But a person can have all this knowledge memorized and still be a shit planner if they suck at communicating, or can't work in a team environment and support or lead others as needed, or listen well and read between the lines and understand the politics of a situation. Those are the best qualities of a planner, but unfortunately, common hiring practices emphasize the superficial aspects of the job (e.g. knowledge of specific zoning ordinances of a jurisdiction), which, in my opinion, highlights the parochialism (and stupidity) of the particular hiring manager. Countless employers are too stupid to understand basic aspects of human nature, and end up hiring incompetents. Or, very often a human resources department will look for these superficial things, not understanding what really makes a good planner.
Hi everybody! It has been awhile since I posted. my last few posts were pretty depressing, but I have good news. I recently got an entry-level career as a geospatial compilation tech with a remote sensing/GIS company. It isn't my dream planning job, but it is full-time with benefits. getting this job actually helps motivate me to break into the planning profession once again and i hope the job experience i gain will help me secure a planning job 1 or 2 years into the future.
Congrats on the new job. If you are interested in pursuing AICP down the road, GIS work will not count towards professional planning experience, just keep that in mind.
"This is great, honey. What's the crunchy stuff?"
"M&Ms. I ran out of paprika."
"We do not need any other Tutankhamun's tomb with all its treasures. We need context. We need understanding. We need knowledge of historical events to tie them together. We don't know much. Of course we know a lot, but it is context that's missing, not treasures." - Werner Herzog, in Archaeology, March/April 2011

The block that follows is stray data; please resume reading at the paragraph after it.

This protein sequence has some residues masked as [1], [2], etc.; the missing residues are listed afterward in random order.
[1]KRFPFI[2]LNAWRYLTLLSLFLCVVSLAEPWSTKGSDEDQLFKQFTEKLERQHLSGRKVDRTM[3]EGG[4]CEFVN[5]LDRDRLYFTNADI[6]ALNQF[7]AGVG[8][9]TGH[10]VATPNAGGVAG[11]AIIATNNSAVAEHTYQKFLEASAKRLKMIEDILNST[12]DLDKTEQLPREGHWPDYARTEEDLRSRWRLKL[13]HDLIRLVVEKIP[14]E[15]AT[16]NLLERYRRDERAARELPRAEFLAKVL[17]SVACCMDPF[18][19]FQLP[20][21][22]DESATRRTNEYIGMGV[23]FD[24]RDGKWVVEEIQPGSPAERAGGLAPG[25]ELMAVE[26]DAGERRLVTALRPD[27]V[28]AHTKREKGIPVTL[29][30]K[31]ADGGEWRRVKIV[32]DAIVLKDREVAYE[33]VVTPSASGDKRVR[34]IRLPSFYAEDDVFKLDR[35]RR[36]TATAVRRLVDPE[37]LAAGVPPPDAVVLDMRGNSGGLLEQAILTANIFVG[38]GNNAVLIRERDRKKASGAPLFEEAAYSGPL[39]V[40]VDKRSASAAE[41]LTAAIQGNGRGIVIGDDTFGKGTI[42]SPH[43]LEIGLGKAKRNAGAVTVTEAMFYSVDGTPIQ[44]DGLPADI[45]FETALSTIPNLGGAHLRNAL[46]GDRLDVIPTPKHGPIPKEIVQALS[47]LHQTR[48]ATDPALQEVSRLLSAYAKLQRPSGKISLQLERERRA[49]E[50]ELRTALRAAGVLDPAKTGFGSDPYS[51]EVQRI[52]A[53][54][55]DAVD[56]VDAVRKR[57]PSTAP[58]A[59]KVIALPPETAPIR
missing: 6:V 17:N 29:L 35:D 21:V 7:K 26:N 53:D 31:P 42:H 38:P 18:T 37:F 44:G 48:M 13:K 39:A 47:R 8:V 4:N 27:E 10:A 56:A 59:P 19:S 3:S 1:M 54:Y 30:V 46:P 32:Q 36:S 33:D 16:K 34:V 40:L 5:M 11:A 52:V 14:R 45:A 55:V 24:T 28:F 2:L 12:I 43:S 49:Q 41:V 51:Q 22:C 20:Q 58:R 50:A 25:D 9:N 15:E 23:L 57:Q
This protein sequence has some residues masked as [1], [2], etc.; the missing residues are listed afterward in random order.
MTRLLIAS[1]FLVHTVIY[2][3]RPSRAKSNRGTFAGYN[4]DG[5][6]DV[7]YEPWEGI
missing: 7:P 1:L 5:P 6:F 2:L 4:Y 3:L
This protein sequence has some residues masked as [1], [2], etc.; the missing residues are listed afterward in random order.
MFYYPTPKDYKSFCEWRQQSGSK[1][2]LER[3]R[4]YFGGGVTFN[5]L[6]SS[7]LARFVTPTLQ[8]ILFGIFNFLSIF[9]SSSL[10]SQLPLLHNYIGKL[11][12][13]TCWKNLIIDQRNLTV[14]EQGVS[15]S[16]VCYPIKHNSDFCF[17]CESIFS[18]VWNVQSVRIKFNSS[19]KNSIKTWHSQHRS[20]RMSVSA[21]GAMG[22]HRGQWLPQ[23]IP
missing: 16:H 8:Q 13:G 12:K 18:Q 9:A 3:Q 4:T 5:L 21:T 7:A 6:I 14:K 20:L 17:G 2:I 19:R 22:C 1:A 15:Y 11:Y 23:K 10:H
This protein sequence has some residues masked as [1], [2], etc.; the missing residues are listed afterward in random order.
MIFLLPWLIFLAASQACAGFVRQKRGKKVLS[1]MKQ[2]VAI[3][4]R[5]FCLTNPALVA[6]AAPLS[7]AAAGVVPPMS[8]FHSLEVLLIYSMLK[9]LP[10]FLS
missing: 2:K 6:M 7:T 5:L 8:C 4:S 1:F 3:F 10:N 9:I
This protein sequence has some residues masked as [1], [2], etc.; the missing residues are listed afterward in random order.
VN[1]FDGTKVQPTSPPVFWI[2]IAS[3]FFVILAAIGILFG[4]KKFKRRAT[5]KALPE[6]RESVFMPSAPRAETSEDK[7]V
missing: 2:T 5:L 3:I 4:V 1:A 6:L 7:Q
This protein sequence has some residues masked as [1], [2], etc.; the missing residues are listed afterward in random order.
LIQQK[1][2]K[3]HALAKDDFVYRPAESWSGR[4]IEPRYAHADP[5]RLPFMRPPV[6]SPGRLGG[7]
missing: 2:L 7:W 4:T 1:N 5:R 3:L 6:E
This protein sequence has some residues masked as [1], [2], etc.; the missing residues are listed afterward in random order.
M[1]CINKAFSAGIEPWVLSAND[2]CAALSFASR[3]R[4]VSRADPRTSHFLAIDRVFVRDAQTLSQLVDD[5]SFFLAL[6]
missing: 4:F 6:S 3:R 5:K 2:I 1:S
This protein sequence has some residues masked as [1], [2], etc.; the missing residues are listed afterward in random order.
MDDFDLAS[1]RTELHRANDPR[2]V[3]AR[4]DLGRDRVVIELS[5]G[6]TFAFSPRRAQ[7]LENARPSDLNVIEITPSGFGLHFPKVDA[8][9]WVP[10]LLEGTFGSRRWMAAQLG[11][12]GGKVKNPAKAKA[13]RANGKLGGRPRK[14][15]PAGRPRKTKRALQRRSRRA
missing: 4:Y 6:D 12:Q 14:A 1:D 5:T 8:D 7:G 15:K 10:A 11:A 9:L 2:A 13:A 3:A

For the past four months I've been working in Montana training to be a Conductor for Burlington Northern Santa Fe Railway. I passed all my tests and am now a railroad conductor! WOO HOO!!
It feels good too. With any luck, I'll be able to transfer back to Arizona/California soon. I've already had to explain to Brocktoon that the primary job of a conductor is NOT riding his brakeman's caboose!
"I'm a boomerang, doesn't matter how you throw me
I turn around and I'm back in the game
Even better than the old me"
Let me get this right... You are working on a train... in Montana... and you would want to go back to Arizona? OK, at least tell me it is eastern Montana. Maybe Havre? Glendive? If you tell me you are riding a train through the mountains every day....
Anyone want to adopt a dog?
Western North Dakota deserves its own thread on cyburbia and major discussion about boom bust economics and the disaster that is Williston ND right now. I haven't spent enough time on Cyburbia to know if this thread already exists. I have some pictures for you rail heads out there......also known as foamers (as in foaming at the mouth for all things trains) in the business.
Congrats on the career change The One! I think that's one of the coolest jobs/industries out there. I often keep an eye out locally at CN, who has a large presence here, to see if they have any openings working with land use or policy.
"Where free unions and collective bargaining are forbidden, freedom is lost." - 1980 Republican presidential candidate Ronald Reagan